June 26th, 2012, 09:02 PM
Just a comment. I don't think that the mixture is critical. My thinking is that if you spray your clothes twice the .5% spray becomes 1%. Also a light spraying of .5% would only give you the equivalent of .25%.

I also think that some residual spray if left over after washing so there might be some build up after several washing and applications of the spray.
Only reason I mention .5% is that is what is used in the Sawyers brand and the Repel called Permanone. Maybe you could go up or down a little but I just stayed with what's worked for them as they have probably tested it thoroughly for safety reasons. One other big plus is it is pretty much odorless when it has dried and seems to last through at least 3 washing. Sawyers say up to 6 using the same concentration. I know I spray my boots once in July, Once in September, and then once more in November and have never had a problem with ticks/chiggers at least around my feet/ankles area. I try to re-spray my clothes after every 3 washes and have never seemed to have a problem. One important thing to remember though is this DOES NOT repel Mosquitoes.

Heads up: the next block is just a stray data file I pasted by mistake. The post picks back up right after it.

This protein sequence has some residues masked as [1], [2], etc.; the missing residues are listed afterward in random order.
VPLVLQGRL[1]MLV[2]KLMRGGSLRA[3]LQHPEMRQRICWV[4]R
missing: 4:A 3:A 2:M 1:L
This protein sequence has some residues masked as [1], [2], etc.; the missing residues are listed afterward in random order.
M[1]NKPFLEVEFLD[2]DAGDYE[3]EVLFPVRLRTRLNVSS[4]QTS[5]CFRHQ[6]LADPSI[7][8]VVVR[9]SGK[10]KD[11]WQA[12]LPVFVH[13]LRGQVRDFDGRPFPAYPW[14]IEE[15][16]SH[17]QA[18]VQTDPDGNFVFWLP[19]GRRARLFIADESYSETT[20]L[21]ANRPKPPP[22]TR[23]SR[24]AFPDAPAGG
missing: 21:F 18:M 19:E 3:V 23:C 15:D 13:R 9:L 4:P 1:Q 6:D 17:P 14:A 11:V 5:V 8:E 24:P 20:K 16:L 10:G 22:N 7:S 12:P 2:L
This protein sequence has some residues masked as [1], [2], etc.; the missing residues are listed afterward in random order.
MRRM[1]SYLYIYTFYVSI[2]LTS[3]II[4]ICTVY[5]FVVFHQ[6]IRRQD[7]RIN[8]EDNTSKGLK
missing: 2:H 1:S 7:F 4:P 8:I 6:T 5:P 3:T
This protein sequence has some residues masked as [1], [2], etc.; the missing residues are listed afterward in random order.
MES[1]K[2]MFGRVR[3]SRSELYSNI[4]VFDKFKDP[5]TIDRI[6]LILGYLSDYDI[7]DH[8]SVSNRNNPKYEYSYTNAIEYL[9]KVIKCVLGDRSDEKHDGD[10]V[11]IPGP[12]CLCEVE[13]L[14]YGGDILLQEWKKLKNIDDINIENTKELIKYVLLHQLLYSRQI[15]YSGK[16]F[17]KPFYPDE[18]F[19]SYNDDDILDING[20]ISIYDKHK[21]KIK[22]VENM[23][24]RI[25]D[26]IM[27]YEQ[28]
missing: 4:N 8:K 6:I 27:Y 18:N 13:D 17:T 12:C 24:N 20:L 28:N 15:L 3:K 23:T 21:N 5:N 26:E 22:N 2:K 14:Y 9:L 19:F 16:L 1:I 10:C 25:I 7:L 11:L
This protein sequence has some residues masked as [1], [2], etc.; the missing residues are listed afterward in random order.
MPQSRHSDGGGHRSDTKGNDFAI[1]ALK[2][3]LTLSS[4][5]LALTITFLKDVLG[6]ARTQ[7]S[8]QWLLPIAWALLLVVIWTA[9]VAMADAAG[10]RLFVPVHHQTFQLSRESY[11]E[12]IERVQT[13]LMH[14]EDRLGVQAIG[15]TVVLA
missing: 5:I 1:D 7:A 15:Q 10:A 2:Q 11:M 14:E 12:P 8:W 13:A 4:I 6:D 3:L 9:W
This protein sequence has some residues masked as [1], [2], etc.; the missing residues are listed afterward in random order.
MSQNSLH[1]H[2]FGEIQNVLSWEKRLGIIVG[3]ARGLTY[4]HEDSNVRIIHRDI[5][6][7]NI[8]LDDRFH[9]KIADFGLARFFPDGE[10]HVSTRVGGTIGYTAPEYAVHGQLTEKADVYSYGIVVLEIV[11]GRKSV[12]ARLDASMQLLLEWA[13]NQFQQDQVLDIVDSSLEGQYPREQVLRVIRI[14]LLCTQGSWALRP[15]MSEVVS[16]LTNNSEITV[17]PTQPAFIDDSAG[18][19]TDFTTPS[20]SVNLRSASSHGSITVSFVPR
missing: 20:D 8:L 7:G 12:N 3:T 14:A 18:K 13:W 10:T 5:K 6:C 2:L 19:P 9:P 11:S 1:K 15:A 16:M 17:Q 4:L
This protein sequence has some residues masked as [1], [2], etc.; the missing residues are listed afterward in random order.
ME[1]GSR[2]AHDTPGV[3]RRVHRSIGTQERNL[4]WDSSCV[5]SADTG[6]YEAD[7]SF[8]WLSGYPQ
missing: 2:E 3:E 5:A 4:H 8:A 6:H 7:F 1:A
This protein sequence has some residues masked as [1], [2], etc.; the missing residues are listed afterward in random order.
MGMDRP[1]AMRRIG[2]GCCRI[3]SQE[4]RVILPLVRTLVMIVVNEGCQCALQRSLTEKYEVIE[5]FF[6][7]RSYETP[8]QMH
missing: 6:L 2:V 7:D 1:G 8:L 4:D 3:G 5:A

jrdrees
June 26th, 2012, 09:32 PM
It mostly makes your lips tingle, and sometimes, in spite of why you do it, makes you feel like you have bugs crawling on you. You check and they're not there... But you have to check, or start using less concentrate.

traperdude
June 27th, 2012, 02:05 PM
I buy the 10% solution from Tractor Supply and add roughly 2 tablespoons (1 oz) to 2 cups (16oz) of water to get concentrations roughly equal (0.625%) to the commercial sprays (0.5%). That should be close enough and safe.

rxgac
June 29th, 2012, 06:25 AM
you can also do it as a wash. sawyer used to and maybe still does make it. marketed as "military" style. essentially, just mix to same concentration ( 1/2 ounce and dilute to 16 ounces is close enough) and soak your clothes in it. essentially, just thoroughly wetting the material. wring out excess, hang and let dry. any left over could be used, just don't dispose of near a water source with fish. once dry, its bound to the fibers and the fish toxicity isn't a problem. I have done this for backpacking trips to Isle Royale and a boundary waters trip. seems to work very well.